It has been argued that social capital may be useful in the labor market for both minorities and majorities. Lin (1999b) proposes four mechanisms through which social capital influences labor market outcomes. Firstly, social contacts may provide access to labor market information, such as jobs, and being better informed about job-openings may subsequently lead to additional opportunities in the labor market (Granovetter, 1973). Secondly, social contacts may influence others in their decision-making, a social contact may for instance vouch for an individual during a hiring process (Marsden, 1994). Thirdly, the social capital of an individual may be considered a resource in itself for an organization, therefore individuals with more social capital may be more desirable employees (Erickson, 2001). Lastly, social contacts may provide emotional support, which may aid them in locating jobs and buffers them from the stress of unemployment (Caspi et al., 1998). We will refrain from arguing about this fourth explanation, as it is outside the scope of our paper.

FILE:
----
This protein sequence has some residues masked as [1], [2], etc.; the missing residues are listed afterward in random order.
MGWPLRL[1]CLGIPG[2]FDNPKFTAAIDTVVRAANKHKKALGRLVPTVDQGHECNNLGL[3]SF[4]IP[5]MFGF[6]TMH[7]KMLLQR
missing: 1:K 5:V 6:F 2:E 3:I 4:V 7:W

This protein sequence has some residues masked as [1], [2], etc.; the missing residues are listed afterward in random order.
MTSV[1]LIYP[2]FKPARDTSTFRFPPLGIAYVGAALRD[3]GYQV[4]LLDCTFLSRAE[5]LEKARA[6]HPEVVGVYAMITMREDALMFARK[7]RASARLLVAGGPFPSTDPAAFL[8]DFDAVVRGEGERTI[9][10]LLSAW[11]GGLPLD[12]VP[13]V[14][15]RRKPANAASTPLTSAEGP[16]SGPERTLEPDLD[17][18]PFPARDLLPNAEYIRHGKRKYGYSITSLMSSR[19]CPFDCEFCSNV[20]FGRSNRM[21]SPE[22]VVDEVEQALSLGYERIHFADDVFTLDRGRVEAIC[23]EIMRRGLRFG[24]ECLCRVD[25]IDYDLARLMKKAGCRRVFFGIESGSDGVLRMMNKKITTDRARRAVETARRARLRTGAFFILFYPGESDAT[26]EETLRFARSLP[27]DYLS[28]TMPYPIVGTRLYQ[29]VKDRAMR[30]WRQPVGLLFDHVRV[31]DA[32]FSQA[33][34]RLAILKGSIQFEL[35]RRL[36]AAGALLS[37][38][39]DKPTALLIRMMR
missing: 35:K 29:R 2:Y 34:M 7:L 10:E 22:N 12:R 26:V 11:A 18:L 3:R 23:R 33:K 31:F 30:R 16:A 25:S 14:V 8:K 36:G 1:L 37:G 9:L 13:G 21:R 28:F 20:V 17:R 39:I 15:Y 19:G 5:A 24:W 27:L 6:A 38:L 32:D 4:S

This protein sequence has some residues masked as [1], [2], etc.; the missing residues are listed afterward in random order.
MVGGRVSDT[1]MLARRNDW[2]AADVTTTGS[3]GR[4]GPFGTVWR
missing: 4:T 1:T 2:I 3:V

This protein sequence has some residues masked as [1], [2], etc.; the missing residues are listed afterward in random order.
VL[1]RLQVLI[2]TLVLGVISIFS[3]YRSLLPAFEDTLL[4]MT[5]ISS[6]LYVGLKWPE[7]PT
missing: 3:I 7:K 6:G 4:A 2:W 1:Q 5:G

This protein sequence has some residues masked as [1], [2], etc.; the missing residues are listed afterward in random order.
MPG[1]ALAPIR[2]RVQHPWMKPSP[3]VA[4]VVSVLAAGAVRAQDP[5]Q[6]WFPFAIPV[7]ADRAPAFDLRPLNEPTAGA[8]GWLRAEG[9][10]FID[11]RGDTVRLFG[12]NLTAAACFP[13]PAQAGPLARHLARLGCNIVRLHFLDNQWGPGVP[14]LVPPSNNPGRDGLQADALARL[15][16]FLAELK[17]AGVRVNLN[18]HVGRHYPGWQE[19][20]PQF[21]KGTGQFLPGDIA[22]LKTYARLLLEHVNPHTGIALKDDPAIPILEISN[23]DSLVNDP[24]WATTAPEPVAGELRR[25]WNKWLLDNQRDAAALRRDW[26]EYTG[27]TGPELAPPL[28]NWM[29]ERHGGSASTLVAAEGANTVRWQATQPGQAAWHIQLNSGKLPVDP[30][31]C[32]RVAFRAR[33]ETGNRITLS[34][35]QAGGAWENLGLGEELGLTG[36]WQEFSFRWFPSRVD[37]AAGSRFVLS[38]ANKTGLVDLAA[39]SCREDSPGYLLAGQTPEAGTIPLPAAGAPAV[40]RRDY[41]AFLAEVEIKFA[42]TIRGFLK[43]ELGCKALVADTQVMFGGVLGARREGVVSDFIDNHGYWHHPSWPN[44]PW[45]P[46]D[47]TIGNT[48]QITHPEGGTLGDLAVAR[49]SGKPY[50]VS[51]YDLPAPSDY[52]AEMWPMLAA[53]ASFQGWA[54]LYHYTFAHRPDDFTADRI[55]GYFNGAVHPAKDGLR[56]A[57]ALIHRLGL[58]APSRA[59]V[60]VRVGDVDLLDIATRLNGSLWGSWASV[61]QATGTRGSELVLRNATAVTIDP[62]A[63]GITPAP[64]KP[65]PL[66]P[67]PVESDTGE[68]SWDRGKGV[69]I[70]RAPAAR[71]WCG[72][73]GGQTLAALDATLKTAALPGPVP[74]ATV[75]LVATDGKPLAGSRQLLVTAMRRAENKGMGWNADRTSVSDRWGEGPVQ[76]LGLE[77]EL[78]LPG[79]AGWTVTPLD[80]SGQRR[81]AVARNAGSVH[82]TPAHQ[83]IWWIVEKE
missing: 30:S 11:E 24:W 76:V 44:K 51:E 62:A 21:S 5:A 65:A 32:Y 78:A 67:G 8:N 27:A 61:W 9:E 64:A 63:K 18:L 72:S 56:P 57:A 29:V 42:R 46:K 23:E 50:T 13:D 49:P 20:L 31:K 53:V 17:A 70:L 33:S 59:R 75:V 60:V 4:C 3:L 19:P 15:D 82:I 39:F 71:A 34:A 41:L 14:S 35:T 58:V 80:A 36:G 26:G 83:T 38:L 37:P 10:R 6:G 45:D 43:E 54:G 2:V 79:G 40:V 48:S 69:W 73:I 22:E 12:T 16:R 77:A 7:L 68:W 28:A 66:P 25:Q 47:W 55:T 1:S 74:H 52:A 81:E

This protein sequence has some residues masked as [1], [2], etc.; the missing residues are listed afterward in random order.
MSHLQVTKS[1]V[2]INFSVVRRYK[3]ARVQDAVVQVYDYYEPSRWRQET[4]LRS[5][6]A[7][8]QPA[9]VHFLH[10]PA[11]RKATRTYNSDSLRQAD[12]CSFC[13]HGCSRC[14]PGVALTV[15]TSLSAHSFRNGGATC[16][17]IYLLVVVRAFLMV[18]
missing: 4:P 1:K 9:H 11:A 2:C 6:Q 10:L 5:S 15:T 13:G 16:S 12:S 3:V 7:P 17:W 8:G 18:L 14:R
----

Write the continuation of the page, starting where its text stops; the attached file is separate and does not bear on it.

Previous research has criticized the assumption that just being connected to people in higher socioeconomic positions is always most beneficial. Ruiter and De Graaf (2009) argued that being connected to people in similar socioeconomic positions may be more beneficial for an individual than being connected to people in higher socioeconomic positions. People in similar occupations may be able to provide more relevant information. A carpenter may, for example, be more likely to receive useful information from a foreman in construction than from a lawyer, even though the latter occupies a higher socioeconomic position. For that reason, only focusing on connections with people in prestigious socioeconomic positions may be too simplistic.